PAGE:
My father was a gentle man who understood people. He had an ability to immediately sense who was good, who was trouble, and who to “be careful” with. And he always encouraged me to follow my instincts. He was right, and I only wish I had followed his advice a little more closely recently. I’ve instead learned two lessons, both people- and business-related.
First, if you’ve had prior dealings with someone and they weren’t positive, don’t have more. An attorney came to me for some technological services. I had been involved in a case with him a few years ago; his client was reprehensible, but so were some of his actions. He convinced me at our meeting that what happened then was an isolated incident. My gut said no, but I still took the job. Guess what? My gut was correct, and he acted no differently with me now compared with his conduct years ago. I have terminated our relationship — quickly.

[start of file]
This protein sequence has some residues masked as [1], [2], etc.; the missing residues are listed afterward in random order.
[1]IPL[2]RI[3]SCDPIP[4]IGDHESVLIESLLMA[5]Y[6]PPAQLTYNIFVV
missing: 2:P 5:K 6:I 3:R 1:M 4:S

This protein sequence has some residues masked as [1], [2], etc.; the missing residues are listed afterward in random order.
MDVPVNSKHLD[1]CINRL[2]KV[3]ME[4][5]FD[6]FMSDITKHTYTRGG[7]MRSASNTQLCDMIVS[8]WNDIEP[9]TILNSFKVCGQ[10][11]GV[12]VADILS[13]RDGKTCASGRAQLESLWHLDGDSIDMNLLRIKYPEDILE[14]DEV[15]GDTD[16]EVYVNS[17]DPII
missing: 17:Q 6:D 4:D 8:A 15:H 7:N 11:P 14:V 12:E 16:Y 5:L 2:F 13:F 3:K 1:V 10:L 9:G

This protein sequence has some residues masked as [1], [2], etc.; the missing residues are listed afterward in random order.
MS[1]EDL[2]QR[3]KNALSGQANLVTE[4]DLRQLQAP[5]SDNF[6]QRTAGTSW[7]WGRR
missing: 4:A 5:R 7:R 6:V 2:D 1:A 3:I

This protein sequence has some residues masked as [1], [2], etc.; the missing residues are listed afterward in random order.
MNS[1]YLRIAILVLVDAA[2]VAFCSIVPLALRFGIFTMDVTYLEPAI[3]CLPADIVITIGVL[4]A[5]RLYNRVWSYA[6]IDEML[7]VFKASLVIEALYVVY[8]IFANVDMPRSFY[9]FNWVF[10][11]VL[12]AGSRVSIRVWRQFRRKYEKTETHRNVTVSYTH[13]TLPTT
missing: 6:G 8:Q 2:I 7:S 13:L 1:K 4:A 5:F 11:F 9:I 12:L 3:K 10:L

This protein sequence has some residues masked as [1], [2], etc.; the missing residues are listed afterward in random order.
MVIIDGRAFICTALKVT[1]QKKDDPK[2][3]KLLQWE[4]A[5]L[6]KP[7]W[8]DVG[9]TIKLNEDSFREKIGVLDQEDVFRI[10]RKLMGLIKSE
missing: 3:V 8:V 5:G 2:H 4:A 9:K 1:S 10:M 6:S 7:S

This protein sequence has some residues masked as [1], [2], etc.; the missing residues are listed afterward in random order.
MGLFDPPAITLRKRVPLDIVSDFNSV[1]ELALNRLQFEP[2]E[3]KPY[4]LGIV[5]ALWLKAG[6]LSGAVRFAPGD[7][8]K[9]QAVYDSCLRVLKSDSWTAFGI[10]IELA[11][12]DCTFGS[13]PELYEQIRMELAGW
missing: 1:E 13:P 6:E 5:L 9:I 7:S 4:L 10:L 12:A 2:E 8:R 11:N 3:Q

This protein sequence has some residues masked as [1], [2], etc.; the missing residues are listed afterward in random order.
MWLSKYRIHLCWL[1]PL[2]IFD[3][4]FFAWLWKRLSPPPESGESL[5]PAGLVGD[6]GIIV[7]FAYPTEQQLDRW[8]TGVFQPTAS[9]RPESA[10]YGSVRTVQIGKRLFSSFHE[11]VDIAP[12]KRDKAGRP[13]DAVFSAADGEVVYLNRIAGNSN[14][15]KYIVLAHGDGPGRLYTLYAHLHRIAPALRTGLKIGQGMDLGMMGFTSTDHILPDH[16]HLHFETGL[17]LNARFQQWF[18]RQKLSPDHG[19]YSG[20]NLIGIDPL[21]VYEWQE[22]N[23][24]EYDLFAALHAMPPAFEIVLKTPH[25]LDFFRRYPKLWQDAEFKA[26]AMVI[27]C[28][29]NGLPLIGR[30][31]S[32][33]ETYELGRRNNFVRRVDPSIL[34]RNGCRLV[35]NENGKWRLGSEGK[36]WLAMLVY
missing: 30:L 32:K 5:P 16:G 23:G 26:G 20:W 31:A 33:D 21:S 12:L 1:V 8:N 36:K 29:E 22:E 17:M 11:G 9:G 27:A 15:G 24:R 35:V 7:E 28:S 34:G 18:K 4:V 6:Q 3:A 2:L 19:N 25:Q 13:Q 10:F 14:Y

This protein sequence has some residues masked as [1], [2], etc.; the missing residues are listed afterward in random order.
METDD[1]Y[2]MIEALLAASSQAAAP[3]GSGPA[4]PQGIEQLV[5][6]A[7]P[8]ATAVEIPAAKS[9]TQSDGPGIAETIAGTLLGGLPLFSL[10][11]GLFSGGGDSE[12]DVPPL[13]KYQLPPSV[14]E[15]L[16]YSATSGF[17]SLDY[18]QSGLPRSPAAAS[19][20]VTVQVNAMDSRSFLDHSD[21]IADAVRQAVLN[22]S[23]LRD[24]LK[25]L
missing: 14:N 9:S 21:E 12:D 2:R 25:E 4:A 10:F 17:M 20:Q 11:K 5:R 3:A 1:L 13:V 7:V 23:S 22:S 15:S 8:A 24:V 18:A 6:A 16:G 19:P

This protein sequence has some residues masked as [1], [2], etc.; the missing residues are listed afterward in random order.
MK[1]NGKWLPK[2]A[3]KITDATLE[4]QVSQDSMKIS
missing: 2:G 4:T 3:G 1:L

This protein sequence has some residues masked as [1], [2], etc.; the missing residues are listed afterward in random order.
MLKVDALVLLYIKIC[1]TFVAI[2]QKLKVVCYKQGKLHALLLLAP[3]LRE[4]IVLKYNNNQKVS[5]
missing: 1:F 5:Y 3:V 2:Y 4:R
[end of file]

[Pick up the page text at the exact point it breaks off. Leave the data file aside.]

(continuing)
Second, follow your instincts, not the clients. Another client came to me for technology consulting. This person was adamant about the person’s tech skills, and I made training recommendations based upon that representation, rather than my experience. When the person didn’t learn everything as quickly as my underestimate, I became a villain. Bottom line — if you know something should take X hours, and a client insists that he or she can do it in less, continue to estimate based upon what has been historically correct, not what the clent says. If you complete the project or training early, great. You’ll be thrilled and so will the client. On the other, if you don’t meet the expectations you set based on the client’s representation, you lose, and you lose a client. And if the client is particularly vocal, you lose even more.